Online safety commissioner and database among suggestions in school bullying report

Online Safety Commissioner And Database Among Suggestions In School Bullying Report
The report includes recommendations on cyberbullying.
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James Cox

A new report on bullying in Irish schools has recommended the introduction of an online safety commissioner and a national database to report bullying incidents and the steps being taken to address them.

The Joint Committee on Education, Further and Higher Education, Research, Innovation and Science today published its report on School Bullying and the Impact on Mental Health.

In the report, the Committee makes a total of 28 recommendations, including 10 key recommendations, which Members believe can be implemented without delay and could have a transformative impact on the whole school community.


The Joint Committee met senior academics from the National Anti-Bullying Research and Resource Centre in Dublin City University (DCU) on November 5th, 2020, to discuss the impact of school bullying, including cyberbullying, during the Covid-19 pandemic.

This seminal meeting, was held on the First United Nations International Day against Violence and Bullying at School, including cyberbullying. The compelling oral evidence and background research material demonstrated clearly that school bullying and the resulting impact on mental health is a national issue of concern that warranted examination in a considered and sensitive way.


The Committee sought and received written submissions from a wide range of stakeholders and then met with key stakeholders, including clinical psychologists and child and adolescent mental health experts; relevant unions; school patrons, parent and management bodies; the Ombudsman for Children; the Department of Education; organisations dealing with cyber safety for children and young people; and, most importantly, young people themselves.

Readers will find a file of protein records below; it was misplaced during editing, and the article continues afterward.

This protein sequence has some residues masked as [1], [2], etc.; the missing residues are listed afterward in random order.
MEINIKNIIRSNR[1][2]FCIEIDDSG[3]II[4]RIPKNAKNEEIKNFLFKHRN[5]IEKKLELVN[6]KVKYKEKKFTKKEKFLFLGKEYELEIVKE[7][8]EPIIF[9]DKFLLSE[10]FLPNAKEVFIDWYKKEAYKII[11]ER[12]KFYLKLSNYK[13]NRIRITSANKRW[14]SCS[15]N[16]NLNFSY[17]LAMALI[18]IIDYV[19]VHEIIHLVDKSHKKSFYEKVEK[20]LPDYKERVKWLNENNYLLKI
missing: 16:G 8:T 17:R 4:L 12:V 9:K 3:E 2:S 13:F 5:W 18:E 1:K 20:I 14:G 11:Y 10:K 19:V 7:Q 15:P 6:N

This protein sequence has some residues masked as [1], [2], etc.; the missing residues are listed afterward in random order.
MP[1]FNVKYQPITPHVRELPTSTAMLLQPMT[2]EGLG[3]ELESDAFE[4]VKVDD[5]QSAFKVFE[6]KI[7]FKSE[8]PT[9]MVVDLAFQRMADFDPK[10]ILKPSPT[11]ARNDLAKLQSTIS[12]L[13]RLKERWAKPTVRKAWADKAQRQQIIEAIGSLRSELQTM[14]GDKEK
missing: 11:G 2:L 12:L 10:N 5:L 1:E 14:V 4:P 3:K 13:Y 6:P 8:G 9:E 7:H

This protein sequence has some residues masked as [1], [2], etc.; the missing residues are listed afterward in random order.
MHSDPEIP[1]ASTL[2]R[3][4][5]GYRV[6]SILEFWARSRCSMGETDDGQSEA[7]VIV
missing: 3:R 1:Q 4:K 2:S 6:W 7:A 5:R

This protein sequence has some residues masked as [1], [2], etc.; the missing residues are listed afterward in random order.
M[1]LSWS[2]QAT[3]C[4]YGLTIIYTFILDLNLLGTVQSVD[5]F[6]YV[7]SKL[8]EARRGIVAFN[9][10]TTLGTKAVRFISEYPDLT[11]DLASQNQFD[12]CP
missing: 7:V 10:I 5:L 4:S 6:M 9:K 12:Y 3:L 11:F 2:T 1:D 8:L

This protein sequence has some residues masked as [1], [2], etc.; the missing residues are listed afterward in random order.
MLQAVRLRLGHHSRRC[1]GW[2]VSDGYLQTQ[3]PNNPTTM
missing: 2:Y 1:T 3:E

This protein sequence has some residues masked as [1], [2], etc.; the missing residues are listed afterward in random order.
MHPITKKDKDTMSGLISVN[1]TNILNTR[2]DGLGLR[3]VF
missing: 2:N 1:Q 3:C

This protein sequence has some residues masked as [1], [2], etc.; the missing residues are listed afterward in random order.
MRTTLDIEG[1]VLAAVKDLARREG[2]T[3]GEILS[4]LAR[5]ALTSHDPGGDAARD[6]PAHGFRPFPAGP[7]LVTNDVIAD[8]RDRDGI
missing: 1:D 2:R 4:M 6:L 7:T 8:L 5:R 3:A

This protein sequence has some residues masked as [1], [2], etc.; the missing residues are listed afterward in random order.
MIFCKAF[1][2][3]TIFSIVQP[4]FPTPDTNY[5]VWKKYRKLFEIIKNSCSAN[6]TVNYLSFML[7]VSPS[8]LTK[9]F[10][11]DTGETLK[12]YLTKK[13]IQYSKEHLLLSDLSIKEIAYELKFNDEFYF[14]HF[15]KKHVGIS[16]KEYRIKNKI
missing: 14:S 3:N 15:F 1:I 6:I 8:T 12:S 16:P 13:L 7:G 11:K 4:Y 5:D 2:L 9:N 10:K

Committee Cathaoirleach Deputy Paul Kehoe said: “The quality of the evidence based on comprehensive research findings and the poignant examples of the detrimental effect of bullying on individuals was warmly welcomed by the Committee. Some young people have endured great suffering because of school bullying with short term and long-term consequences of a very serious nature.

“It is not an exaggeration to say that school bullying can affect a person for the rest of their lives. It can affect a person’s ability to lead a full and positive life as they struggle to deal with serious mental health issues and loss of self-esteem and even the belief that they can lead worthy lives. No human being should have to endure this, and immediate action must be to be taken to resolve an issue that reflects badly on the entire nation.